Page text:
Shortened URLs: Safe? Or Sabotaged?

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Before you click that shortened URL, know the (harsh) facts.

Short links, shortened URLs, tiny URLs: Whatever you call them, they’re everywhere. More than 200 link-shortening services—including the popular Bitly, TinyURL, Google URL Shortener, and Twitter’s link service—turn millions of long, unwieldy URLs into short, spiffy links.

The convenience factor is clear. Sometimes you don’t want a four-line link filled with crazy characters cluttering your email or Facebook post. Platforms like Twitter have rigid character counts ...

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Is the Internet of Things Safe? How to Protect Your Devices.

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The Internet of Things connects us and our devices in amazing ways. But it can also wreak havoc on our world.

If you’d never heard of the Internet of Things (IoT), you likely know it now. On Friday, October 21, a massive Distributed Denial of Service attack pummeled popular sites like Google, Twitter, PayPal, the New York Times, and Spotify—crippling them for hours and frustrating millions of users.

The strike targeted the servers at a DNS-services company ...

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How to Recognize Social Engineering Attacks

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Clever hackers are getting so devious that even IT folks fall for their ploys. Learn how to identify and avoid social engineering attacks.

Social engineers prey on human nature, attacking people’s vulnerabilities—fear, greed, naiveté, and kindness—to get what they want.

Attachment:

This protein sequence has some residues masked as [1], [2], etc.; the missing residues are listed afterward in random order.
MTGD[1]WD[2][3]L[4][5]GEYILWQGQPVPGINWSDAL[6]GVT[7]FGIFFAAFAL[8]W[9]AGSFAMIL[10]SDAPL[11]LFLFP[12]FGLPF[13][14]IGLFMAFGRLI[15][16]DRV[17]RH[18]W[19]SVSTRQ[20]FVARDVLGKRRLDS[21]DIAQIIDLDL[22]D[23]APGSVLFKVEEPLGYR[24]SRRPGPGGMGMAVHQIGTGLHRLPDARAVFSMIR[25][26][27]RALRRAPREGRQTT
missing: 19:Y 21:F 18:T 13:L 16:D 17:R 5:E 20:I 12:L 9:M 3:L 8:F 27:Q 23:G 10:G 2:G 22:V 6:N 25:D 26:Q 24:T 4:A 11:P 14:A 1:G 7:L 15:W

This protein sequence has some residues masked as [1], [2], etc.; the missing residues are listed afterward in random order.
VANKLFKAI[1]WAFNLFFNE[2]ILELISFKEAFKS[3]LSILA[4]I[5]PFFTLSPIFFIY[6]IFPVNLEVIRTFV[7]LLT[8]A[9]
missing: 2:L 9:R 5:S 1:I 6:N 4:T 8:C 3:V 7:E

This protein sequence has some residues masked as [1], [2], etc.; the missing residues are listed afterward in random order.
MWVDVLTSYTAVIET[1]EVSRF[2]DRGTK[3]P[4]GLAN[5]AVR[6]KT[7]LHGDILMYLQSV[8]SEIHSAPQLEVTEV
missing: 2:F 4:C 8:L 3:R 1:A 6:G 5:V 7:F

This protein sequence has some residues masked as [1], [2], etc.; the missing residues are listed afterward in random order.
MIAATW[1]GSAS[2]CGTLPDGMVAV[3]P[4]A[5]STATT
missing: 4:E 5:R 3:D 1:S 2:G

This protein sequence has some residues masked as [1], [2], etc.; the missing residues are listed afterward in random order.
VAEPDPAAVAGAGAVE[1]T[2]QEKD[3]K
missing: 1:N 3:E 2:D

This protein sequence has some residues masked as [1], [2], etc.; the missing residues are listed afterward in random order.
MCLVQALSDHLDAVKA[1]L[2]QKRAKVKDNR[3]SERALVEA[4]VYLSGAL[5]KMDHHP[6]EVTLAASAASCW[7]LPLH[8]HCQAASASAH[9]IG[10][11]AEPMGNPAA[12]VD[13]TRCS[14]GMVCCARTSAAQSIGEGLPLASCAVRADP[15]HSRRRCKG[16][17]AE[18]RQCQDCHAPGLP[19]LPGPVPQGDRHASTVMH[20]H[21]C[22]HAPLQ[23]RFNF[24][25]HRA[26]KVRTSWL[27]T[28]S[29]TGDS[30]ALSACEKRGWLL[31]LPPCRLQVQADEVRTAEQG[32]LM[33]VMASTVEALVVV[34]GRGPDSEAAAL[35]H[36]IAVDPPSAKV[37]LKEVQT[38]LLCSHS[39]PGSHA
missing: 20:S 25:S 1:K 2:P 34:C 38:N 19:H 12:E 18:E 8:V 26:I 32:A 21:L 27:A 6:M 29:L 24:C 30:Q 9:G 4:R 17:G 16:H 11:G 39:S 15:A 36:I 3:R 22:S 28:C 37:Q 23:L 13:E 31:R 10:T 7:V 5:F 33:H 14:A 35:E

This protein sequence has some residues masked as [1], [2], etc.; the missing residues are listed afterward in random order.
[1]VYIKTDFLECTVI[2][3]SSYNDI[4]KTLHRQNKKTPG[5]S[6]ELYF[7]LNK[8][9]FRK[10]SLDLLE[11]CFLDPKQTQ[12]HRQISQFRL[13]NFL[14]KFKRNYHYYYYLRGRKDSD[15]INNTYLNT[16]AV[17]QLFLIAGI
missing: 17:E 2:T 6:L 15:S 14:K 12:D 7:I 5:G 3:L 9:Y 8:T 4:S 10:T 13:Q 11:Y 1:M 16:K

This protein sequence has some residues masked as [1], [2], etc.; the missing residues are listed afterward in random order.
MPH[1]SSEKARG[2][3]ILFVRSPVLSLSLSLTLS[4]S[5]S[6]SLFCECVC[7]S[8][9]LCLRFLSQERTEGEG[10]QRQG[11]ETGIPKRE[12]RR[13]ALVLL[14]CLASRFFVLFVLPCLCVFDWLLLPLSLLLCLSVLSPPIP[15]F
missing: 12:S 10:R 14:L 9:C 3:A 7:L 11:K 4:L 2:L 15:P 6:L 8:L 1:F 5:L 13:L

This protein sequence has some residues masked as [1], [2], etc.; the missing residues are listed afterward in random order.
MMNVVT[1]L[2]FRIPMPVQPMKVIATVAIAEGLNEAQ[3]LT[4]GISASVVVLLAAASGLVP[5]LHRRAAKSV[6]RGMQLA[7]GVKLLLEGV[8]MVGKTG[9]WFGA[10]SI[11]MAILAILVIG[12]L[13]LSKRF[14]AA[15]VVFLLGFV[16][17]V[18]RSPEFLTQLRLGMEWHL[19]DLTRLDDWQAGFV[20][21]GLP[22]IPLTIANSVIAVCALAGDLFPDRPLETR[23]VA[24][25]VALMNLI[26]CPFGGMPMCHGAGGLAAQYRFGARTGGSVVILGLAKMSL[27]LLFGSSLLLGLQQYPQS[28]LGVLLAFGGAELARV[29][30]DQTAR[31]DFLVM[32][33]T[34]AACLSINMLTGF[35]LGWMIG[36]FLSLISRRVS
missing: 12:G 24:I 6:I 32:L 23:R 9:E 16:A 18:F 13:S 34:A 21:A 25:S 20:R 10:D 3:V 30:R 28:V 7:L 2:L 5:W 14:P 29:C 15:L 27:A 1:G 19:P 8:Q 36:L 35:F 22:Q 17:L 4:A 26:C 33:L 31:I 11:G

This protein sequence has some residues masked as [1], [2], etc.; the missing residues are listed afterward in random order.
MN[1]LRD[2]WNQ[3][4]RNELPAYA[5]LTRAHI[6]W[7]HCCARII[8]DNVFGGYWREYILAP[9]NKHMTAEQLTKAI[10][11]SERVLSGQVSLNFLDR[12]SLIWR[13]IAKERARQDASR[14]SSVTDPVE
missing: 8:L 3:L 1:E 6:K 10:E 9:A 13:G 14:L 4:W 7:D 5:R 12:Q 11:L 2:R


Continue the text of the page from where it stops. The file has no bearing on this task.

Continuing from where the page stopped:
And what do they want? Your money, your credentials, your intellectual property, your contact list….

It’s easier to manipulate humans than it is to figure out how to hack your software. This makes social engineering attractive to crooks.

Tricksters may strike via phone, ...

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Why You Need Strong Passwords & How to Create Them

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Think creating strong passwords is a pain? It’s really not. And getting hacked is far more painful.

The call to create tough-to-crack passwords gets louder every year. And still, scores of people ignore it.

Case in point: Computerworld’s list of the worst, most common passwords for the last five years. Topping the chart in 2015 were:

  1. 123456
  2. password
  3. 12345678
  4. qwerty
  5. 12345
  6. 123456789
  7. football
  8. 1234
  9. 1234567
  10. baseball

Not terribly creative—and worse—easily hackable.

Weak passwords pose a huge security risk, enabling crooks to break into private accounts.

Things get worse when people use one ...

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Malware on Social Media: It’s Spreading

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It’s easy to be relaxed and unguarded when roaming around Facebook. But with the rise of malware on social media, you better amp up the vigilance.

Email phishing and spear phishing attacks are a popular way for cyber scammers to spread malware. But social-media platforms pose significant threats, too.

Facebook, LinkedIn, Twitter, and the like are goldmines of juicy information for crooks.

Once they gather enough personal details from your profile and posts, they can target you with ...